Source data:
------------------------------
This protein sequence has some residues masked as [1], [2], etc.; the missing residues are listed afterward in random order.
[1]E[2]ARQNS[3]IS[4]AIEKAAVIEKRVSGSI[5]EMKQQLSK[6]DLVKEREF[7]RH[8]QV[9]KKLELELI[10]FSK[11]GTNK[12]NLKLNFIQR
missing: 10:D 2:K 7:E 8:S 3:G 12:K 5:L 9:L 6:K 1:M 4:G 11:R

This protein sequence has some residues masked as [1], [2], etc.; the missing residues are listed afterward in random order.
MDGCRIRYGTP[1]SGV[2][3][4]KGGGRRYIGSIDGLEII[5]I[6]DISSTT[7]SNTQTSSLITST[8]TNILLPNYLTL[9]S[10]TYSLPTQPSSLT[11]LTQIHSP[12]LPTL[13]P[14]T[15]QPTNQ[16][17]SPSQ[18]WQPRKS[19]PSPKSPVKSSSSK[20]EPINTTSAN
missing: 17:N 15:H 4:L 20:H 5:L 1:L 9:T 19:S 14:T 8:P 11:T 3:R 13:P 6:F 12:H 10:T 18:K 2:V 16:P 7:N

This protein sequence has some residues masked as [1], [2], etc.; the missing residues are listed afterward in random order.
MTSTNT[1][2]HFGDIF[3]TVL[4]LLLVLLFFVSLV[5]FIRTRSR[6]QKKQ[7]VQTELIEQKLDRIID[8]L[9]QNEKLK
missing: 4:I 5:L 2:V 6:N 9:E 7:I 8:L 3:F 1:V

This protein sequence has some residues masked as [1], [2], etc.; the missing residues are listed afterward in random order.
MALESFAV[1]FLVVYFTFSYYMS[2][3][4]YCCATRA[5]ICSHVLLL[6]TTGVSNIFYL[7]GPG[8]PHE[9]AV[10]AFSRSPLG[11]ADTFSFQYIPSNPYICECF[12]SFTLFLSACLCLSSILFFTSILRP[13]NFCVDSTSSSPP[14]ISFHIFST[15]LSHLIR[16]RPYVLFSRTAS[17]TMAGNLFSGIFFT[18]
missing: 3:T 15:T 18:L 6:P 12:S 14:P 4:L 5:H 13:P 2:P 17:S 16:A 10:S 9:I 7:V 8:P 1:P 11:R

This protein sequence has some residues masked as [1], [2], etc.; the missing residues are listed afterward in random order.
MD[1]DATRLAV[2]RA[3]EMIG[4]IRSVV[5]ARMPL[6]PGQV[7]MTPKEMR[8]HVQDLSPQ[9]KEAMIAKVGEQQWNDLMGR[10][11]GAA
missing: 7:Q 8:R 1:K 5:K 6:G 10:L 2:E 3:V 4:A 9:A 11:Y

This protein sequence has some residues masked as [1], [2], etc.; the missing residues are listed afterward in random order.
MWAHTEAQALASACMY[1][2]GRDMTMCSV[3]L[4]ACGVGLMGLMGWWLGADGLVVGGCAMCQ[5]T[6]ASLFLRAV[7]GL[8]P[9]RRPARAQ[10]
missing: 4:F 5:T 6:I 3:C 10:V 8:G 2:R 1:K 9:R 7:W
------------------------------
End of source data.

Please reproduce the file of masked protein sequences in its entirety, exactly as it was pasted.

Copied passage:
This protein sequence has some residues masked as [1], [2], etc.; the missing residues are listed afterward in random order.
[1]E[2]ARQNS[3]IS[4]AIEKAAVIEKRVSGSI[5]EMKQQLSK[6]DLVKEREF[7]RH[8]QV[9]KKLELELI[10]FSK[11]GTNK[12]NLKLNFIQR
missing: 10:D 2:K 7:E 8:S 3:G 12:K 5:L 9:L 6:K 1:M 4:G 11:R

This protein sequence has some residues masked as [1], [2], etc.; the missing residues are listed afterward in random order.
MDGCRIRYGTP[1]SGV[2][3][4]KGGGRRYIGSIDGLEII[5]I[6]DISSTT[7]SNTQTSSLITST[8]TNILLPNYLTL[9]S[10]TYSLPTQPSSLT[11]LTQIHSP[12]LPTL[13]P[14]T[15]QPTNQ[16][17]SPSQ[18]WQPRKS[19]PSPKSPVKSSSSK[20]EPINTTSAN
missing: 17:N 15:H 4:L 20:H 5:L 1:L 9:T 19:S 14:T 8:P 11:T 3:R 13:P 6:F 12:H 10:T 18:K 2:V 16:P 7:N

This protein sequence has some residues masked as [1], [2], etc.; the missing residues are listed afterward in random order.
MTSTNT[1][2]HFGDIF[3]TVL[4]LLLVLLFFVSLV[5]FIRTRSR[6]QKKQ[7]VQTELIEQKLDRIID[8]L[9]QNEKLK
missing: 4:I 5:L 2:V 6:N 9:E 7:I 8:L 3:F 1:V

This protein sequence has some residues masked as [1], [2], etc.; the missing residues are listed afterward in random order.
MALESFAV[1]FLVVYFTFSYYMS[2][3][4]YCCATRA[5]ICSHVLLL[6]TTGVSNIFYL[7]GPG[8]PHE[9]AV[10]AFSRSPLG[11]ADTFSFQYIPSNPYICECF[12]SFTLFLSACLCLSSILFFTSILRP[13]NFCVDSTSSSPP[14]ISFHIFST[15]LSHLIR[16]RPYVLFSRTAS[17]TMAGNLFSGIFFT[18]
missing: 3:T 15:T 18:L 6:P 12:S 14:P 4:L 5:H 13:P 2:P 17:S 16:A 10:S 9:I 7:V 8:P 1:P 11:R

This protein sequence has some residues masked as [1], [2], etc.; the missing residues are listed afterward in random order.
MD[1]DATRLAV[2]RA[3]EMIG[4]IRSVV[5]ARMPL[6]PGQV[7]MTPKEMR[8]HVQDLSPQ[9]KEAMIAKVGEQQWNDLMGR[10][11]GAA
missing: 7:Q 8:R 1:K 5:K 6:G 10:L 2:E 3:V 4:A 9:A 11:Y

This protein sequence has some residues masked as [1], [2], etc.; the missing residues are listed afterward in random order.
MWAHTEAQALASACMY[1][2]GRDMTMCSV[3]L[4]ACGVGLMGLMGWWLGADGLVVGGCAMCQ[5]T[6]ASLFLRAV[7]GL[8]P[9]RRPARAQ[10]
missing: 4:F 5:T 6:I 3:C 10:V 8:G 2:R 1:K 9:R 7:W